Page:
Brooke Shields herself analyzes with a welcome mix of sensitivity and intelligence a life marked forever by her past as a child star and (pre)adolescent sex symbol.
The Brooke Shields Story (Pretty Baby: Brooke Shields, United States/2023). Directed by: Lana Wilson. Photography: Emily Topper and John Benam. Editing: Sara Newens and Anne Yao. Music: Todd Griffin. Duration: 138 minutes (in two parts). Available on Star+.
Brooke Shields was an inescapable figure, one of the most popular stars of the 1970s and 1980s with movies like prettybaby (1978) and The blue Lagoon (1980). Child actress, child prodigy, hypersexualized child, later an adolescent sex symbol and always a very media figure due to friendships (Michael Jackson), marriages (tennis player Andre Agassi) or public debates (with Tom Cruise, for example), Shields now finds, at 57, the chance to tell her truth firsthand (an opportunity similar to the one Pamela Anderson had in his recent documentary for Netflix).
The documentary has the testimony of Shields (stark when it has to be and in other passages intelligent from an already mature and reflective look) as its main axis and the rest goes through the archival material (very good) as support, the participation of friends of the protagonist (such as Drew Barrymore, Laura Linney, Judd Nelson or Lionel Richie) and some current commentators who analyze issues such as “the Lolita effect”, the exploitation of child stars and the changes in perspectives and discourses in the last half century (What at that time could be acceptable is now seen as something not only transgressive or provocative but directly amoral and perverse).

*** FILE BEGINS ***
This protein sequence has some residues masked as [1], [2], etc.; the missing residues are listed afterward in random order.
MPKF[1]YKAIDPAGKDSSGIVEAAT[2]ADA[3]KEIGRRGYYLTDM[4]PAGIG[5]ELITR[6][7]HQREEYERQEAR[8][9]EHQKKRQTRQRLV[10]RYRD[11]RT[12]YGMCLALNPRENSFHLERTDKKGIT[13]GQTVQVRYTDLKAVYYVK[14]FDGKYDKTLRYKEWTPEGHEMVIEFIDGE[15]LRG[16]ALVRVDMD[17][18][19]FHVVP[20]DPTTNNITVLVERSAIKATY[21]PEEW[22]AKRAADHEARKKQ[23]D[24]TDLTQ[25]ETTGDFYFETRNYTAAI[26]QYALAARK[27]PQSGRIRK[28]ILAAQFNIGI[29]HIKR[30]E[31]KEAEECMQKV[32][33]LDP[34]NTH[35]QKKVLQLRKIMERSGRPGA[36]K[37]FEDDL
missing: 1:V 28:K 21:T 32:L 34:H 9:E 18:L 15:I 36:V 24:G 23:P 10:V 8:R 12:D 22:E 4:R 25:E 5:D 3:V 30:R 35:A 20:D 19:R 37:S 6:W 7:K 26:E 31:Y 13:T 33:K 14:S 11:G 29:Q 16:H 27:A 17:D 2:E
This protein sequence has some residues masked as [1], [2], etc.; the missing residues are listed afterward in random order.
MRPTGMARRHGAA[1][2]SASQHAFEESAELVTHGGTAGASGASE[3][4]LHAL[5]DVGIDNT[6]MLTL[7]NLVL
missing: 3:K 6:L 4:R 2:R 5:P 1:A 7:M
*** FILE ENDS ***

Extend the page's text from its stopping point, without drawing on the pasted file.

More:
The structure of the documentary directed by Lana Wilson is basic (lots of talking heads), but the little over two hours never lose interest, since that childhood is addressed on film sets; the troubled and at times unhealthy relationship with Teri, her alcoholic mother and her agent for much of her career (she died in 2012); hers passed through Princeton University; her speech in favor of her virginity that made her an icon of puritanism so typical of the conservative years of Reaganism; a shocking allegation of a rape she suffered by a producer she chooses not to name; her return to the foreground with the musical greasethe sitcom suddenly susan and their participation in friends; their different affective relationships; and her difficulties in getting pregnant and the deep postpartum depression that she suffered and that later led her to be a reference in this problem.
Near the end Wilson (also responsible for the Taylor Swift documentary Miss American) films a family lunch in which Shields exchanges opinions with the writer and director Chris Henchy, her husband of more than two decades, and with their two daughters Rowan and Grier, who offer an interesting counterpoint from the perspective of two young people regarding everything his mother had to go through. A moment in which the documentary allows itself to leave its conventional and somewhat repetitive structure to achieve a dialogue of great intimacy and intensity.
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